What was once considered unlikely or rare (both in terms of the intensity and frequency) is becoming part of a “new normal”.  The impacts of this new normal will affect all sectors of society and include, increased food prices due to crop failure, health impacts from the outbreak of water-borne disease or heatwaves and infrastructure damage from storms.  All of this will cost us, both in monetary terms, but also in terms of human health and life.  One specific example of this can be seen in the Jet Stream.  “The jet stream – a fast-moving band of air 11 km [7 miles] up in the atmosphere – is increasingly showing signs of unusual behavior…” . It is shifting hot air circulation Northward around the globe, leading to hot African air reaching northward to France and Germany.  This will ultimately affect the economy of these regions changing what can be grown.  For France, this is especially pertinent, considering they are synonymous with vineyards.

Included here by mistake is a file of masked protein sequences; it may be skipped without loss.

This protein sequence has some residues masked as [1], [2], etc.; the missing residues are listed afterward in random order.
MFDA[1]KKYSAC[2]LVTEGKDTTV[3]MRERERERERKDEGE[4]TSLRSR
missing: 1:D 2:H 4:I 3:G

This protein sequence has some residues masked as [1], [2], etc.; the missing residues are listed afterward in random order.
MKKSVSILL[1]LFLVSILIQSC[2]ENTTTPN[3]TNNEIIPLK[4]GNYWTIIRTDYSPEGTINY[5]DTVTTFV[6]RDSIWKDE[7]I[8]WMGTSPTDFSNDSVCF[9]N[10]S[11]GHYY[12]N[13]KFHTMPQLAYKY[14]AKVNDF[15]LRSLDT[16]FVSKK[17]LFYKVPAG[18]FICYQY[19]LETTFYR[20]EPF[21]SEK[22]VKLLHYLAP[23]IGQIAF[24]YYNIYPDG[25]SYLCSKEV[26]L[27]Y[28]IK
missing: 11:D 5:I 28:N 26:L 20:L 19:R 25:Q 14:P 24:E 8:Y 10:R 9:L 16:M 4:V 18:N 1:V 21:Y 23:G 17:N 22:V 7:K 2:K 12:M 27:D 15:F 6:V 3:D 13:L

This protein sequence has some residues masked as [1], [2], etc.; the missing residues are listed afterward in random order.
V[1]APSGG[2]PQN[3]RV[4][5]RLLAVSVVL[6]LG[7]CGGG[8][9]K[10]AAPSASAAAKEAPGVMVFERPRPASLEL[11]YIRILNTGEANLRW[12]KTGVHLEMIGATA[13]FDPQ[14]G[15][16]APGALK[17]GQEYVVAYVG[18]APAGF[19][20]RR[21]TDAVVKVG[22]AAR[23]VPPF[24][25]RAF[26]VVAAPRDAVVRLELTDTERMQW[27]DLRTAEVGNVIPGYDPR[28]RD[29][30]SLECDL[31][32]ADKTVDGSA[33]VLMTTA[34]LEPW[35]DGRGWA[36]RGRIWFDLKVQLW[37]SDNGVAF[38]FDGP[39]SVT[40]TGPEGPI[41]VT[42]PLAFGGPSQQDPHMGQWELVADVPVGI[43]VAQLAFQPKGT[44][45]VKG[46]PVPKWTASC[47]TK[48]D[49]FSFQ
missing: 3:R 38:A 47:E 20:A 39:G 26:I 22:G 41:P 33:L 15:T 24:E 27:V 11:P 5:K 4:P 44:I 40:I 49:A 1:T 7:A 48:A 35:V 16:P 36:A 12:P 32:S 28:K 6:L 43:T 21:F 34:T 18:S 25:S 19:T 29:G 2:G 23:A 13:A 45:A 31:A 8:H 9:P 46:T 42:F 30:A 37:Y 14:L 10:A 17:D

In these early days of climate change, the populations most affected are the world’s most vulnerable. It is estimated that poor populations are 8-32 times more vulnerable to the risks of climate change.  It could be argued that it is this reason alone that the developed world is so slow to accept that the climate is changing.  It is, after all, our lifestyles that are causing the most negative changes to the climate, but it is not us that are being negatively affected by that lifestyle. Yet.  Climate change is already affecting food production by reducing agricultural yields.  Increasing concentrations of carbon in the atmosphere decreases the nutritional value of food.  In the Western world we are largely disconnected from the source of our food and employ technology to fortify food with vitamins and minerals.  But what we must remember is, most of the world is growing their own food without the help of such technologies and catching their food from the natural world.  Most of the world meets its nutritional needs through rice and fish.  The oceans are taking on the brunt of the access heat on Earth.  As ocean temperatures rise, fish yields decline.  The global availability of protein is projected to fall by 4.1%, iron by 2.8%, and zinc by 2.5% at carbon concentrations expected by 2050.  This could affect the nutrient status of 600 million people.  This coupled with reductions in productivity due to climate change and the rising food costs associated with it, will leave many countries in economic and social crisis.  As climate change intensifies an estimated 100 million could be pushed below the poverty line by 2030 and 3 billion by 2050.  It will be the wealthy developed nations that are called upon to assist with the humanitarian crisis that climate change causes.